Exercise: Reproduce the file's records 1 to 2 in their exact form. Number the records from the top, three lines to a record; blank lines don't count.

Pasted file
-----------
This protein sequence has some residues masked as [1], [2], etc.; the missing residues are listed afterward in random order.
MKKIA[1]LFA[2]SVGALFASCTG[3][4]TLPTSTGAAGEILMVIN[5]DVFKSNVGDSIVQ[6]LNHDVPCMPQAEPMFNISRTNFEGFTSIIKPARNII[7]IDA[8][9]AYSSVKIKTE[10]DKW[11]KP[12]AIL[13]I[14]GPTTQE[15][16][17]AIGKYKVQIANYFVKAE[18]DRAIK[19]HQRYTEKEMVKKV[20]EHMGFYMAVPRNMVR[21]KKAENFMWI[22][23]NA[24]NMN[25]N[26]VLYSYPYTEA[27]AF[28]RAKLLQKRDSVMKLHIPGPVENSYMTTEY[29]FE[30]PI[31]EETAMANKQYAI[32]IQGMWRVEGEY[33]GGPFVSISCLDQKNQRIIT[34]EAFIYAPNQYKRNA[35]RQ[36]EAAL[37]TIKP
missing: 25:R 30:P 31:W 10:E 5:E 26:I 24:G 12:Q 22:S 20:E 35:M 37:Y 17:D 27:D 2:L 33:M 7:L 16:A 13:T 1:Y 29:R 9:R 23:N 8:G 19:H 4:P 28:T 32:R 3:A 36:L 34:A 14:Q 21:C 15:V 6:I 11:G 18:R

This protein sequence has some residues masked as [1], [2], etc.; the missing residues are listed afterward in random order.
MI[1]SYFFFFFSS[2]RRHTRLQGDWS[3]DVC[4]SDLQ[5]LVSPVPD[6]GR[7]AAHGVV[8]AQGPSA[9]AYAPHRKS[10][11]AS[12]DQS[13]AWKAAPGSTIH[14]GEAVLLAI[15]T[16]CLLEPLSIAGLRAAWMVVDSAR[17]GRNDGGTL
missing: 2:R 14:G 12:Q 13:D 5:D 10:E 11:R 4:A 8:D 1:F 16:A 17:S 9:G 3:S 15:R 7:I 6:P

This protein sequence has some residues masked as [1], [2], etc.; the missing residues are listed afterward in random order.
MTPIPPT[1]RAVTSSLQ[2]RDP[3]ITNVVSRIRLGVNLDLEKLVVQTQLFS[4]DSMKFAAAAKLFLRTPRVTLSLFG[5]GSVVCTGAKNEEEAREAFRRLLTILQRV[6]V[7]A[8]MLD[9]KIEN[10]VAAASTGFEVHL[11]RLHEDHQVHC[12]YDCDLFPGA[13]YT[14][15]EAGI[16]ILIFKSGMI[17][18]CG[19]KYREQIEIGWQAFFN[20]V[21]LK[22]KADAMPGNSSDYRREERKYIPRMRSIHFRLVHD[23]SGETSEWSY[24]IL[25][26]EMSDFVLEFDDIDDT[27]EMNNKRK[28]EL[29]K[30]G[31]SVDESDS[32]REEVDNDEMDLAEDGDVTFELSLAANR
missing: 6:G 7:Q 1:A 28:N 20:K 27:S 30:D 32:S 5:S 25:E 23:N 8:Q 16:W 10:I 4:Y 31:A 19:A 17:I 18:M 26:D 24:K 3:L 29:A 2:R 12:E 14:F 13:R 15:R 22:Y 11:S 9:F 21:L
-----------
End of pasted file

This protein sequence has some residues masked as [1], [2], etc.; the missing residues are listed afterward in random order.
MKKIA[1]LFA[2]SVGALFASCTG[3][4]TLPTSTGAAGEILMVIN[5]DVFKSNVGDSIVQ[6]LNHDVPCMPQAEPMFNISRTNFEGFTSIIKPARNII[7]IDA[8][9]AYSSVKIKTE[10]DKW[11]KP[12]AIL[13]I[14]GPTTQE[15][16][17]AIGKYKVQIANYFVKAE[18]DRAIK[19]HQRYTEKEMVKKV[20]EHMGFYMAVPRNMVR[21]KKAENFMWI[22][23]NA[24]NMN[25]N[26]VLYSYPYTEA[27]AF[28]RAKLLQKRDSVMKLHIPGPVENSYMTTEY[29]FE[30]PI[31]EETAMANKQYAI[32]IQGMWRVEGEY[33]GGPFVSISCLDQKNQRIIT[34]EAFIYAPNQYKRNA[35]RQ[36]EAAL[37]TIKP
missing: 25:R 30:P 31:W 10:E 5:E 26:I 24:G 12:Q 22:S 20:E 35:M 37:Y 17:D 27:D 2:L 33:M 7:L 16:A 13:T 1:Y 29:R 9:R 23:N 8:G 19:H 4:P 28:T 32:R 3:A 36:L 34:A 14:Q 21:C 15:V 6:I 11:G 18:R

This protein sequence has some residues masked as [1], [2], etc.; the missing residues are listed afterward in random order.
MI[1]SYFFFFFSS[2]RRHTRLQGDWS[3]DVC[4]SDLQ[5]LVSPVPD[6]GR[7]AAHGVV[8]AQGPSA[9]AYAPHRKS[10][11]AS[12]DQS[13]AWKAAPGSTIH[14]GEAVLLAI[15]T[16]CLLEPLSIAGLRAAWMVVDSAR[17]GRNDGGTL
missing: 2:R 14:G 12:Q 13:D 5:D 10:E 11:R 4:A 8:D 1:F 16:A 17:S 9:G 3:S 15:R 7:I 6:P